The musical language moves back further for the next work, a setting for 5 voices of three verses from the Lamentations of Jeremiah. Again, you sense the debt to Tallis, down to the opening identifying sentence and setting of the verses’ initial Hebrew words. A few unexpected modulations or discords – for example in the second sentence, the setting of individual words like moverunt and Samech – interrupt an otherwise conventional harmonic scheme.
With the Lento from a string quartet written in 2015, you might be forgiven for thinking that McAlley has simply moved his writing wholesale from vocal to instrumental, given the slow chorale nature of the opening strophes As the movement progresses, you get the same impression of careful voice-leading: all that’s missing are words. Then pizzicati appear above a rephrasing of previous melodic material, until the plucking takes over completely. In the last segment, McAlley returns to the chorale movement of the opening with silences to punctuate the phrases, moving the instruments into their top ranges before shifting to a low-level, brief coda. The Four Seasons Quartet – violins Sunkyoung Kim and Helen Bower, viola Phoebe Green, cello Nora Brownrigg – give a committed reading of this score which comes across as something of a hodgepodge, despite its economy of melodic material.
It’s back to the Renaissance for In principio erat verbum, a setting of the first two and the 14th verses of Chapter 1 to the Gospel of St. John; familiar to Catholics of a certain age who would recall each Mass being concluded with this Biblical extract (and the intervening verses) as the final prayer in that liturgy. Once again, this is a conventional work with few surprises except that insistence on isolating the soprano above the ruck. I will lift up mine eyes uses the first four verses of Psalm 121 and calls for a soprano soloist (Kate McBride) and string quartet (violins Rachael Hunt and Rachel Garner, viola Shani Williams, cello Alison Both). It begins with yet another Bachian reminiscence: a siciliano instrumental figure before the voice enters. The composer is at some pains to exercise McBride’s highest notes; that’s fine, except that eventually you cannot understand a word in the outer sections of this da capo aria, the singer having one of those ‘English’ sopranos which is accurate enough but sexless and owning very little vibrato.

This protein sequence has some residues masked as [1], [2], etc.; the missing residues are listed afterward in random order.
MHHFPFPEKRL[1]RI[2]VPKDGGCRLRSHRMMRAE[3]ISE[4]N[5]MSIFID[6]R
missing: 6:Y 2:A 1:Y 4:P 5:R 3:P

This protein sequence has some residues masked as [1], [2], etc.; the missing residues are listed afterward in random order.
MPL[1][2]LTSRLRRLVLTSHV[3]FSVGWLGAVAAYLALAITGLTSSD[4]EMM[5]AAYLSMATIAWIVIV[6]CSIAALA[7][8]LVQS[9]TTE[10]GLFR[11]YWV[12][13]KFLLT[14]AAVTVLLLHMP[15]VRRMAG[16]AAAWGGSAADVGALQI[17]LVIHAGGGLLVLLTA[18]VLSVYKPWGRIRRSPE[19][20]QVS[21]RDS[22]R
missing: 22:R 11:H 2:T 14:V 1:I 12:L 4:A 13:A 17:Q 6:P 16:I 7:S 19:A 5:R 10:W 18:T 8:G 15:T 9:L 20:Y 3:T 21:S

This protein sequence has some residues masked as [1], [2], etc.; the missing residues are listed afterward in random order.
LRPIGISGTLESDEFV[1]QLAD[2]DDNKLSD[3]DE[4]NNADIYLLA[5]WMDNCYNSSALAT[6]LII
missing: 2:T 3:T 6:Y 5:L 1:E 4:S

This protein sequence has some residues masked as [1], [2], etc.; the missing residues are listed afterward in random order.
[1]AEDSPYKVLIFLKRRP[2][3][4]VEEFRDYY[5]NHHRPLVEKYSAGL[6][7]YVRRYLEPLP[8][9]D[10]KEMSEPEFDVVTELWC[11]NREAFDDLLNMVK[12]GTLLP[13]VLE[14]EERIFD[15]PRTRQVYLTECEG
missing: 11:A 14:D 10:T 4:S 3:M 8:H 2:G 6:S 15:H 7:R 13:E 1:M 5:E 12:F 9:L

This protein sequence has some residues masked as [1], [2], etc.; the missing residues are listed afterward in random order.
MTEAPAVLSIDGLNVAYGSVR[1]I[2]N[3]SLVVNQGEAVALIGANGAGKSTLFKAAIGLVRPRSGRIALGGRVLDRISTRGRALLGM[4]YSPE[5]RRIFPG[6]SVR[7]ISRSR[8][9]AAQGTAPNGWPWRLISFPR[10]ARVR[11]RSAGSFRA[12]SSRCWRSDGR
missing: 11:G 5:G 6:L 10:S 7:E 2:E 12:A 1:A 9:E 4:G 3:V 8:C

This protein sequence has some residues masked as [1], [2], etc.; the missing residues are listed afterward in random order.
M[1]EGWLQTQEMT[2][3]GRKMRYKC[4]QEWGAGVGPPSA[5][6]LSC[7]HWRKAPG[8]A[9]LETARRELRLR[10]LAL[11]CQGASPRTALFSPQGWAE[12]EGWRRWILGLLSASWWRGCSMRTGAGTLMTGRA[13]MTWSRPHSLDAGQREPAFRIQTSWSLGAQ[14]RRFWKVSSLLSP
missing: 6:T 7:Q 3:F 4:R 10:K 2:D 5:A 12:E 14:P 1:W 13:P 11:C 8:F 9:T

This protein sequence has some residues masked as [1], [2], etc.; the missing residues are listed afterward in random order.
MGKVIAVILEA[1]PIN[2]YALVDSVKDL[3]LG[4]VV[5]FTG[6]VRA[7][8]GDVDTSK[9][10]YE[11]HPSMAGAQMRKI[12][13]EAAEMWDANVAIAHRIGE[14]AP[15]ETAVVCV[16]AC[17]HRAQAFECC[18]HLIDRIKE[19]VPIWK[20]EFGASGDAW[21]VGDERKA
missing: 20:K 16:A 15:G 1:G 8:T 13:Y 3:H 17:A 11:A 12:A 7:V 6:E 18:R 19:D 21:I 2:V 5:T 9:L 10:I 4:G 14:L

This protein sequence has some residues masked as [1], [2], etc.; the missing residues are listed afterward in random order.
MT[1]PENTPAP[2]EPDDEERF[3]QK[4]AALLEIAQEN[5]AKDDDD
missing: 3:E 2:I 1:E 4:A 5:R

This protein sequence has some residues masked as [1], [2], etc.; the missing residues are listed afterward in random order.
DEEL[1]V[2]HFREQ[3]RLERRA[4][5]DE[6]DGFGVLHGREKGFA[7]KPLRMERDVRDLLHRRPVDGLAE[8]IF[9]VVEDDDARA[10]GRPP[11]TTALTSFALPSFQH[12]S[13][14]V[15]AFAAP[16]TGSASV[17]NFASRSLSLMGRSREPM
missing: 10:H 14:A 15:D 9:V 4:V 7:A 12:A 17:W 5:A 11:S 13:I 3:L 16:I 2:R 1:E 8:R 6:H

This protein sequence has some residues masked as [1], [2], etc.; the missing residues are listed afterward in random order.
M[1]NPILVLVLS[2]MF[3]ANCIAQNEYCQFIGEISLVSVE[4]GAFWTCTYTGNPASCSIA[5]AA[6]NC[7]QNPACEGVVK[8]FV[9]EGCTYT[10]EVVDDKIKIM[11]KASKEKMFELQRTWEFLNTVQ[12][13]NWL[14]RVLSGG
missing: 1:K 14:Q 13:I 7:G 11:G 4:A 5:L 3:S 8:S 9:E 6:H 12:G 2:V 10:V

Back to imitative polyphony for Lord, you have been our dwelling place which employs McAlley’s favoured combination of five a cappella voices. The setting is more dramatic than its predecessors, in its central passage becoming very like Anglican chant, with a later strophe for solo voice, and a moderately active fugal ending. A solo recorder prefaces and gives an obbligato line (a bit of a distraction, in fact) to the four singers of The Lord bless you and keep you, which is mainly a chorale, the piece progressing for the most part in block chords.
For his 40th birthday, the composer proposed to organise a performance of the Tallis 40-part anthem Spem in alium – which may have actually occurred (I wasn’t invited) – but he was advised by friends to write his own piece. Exactly why he took their advice remains unclear, but he did and came up with Omnes angeli: two verses from that primer for mystics and crazies, the Book of Revelation. A performance of this construct took place on October 26, 2013, given by an expanded Ensemble Gombert under John O’Donnell; which group at the same event also took on the Tallis gem and Robert Carver’s 10-part Mass Dum sacrum mysterium. This CD’s last track is a recording, made on that date under the dome at 333 Collins St. Melbourne, of McAlley’s huge work which, like its Tallis inspiration, hits the listener as something of an aural onslaught.
The opening is clear enough as the various choirs interweave and set up a picture of the angels falling down before the Throne in worship. All 40 lines come together to excellent effect at the first Amen. For the motet’s second part, the texture is almost continuously massive so that the evangelist’s words of praise become a sonorous melange with a few thinner oases before the explosion which is a sort of extended vocal fantasia on a concluding Amen! Tallis wrote for eight 5-part bodies; McAlley for ten 4-part groups – but detecting the difference in weight would require finer ears than mine. I can hear some insecure voices in patches of the first half of Omnes angeli but these are soon forgotten when you’re faced with the sumptuous power of the work’s later pages which give a remarkable aural realization of angelic jubilation.
Quite an achievement, getting all these works down on CD. McAlley himself sings tenor in half of the tracks; Kate McBride’s soprano is heard in nine; her bass husband, Tom Reid, and McAlley’s wife, alto Leonie Tonkin (who provides the recorder for The Lord bless you and keep you), participate in six. The composer/singer’s dedication to his task is admirable. But, in the end, you have to wonder whether this recreation of a long-gone style of composition is leading anywhere – or even whether it should. To my mind, this recording is something of a curio: pleasant to hear, tasteful and well-crafted in its elements even if some of the interpretations are rough around the edges. A tribute to the musical past by recreating it.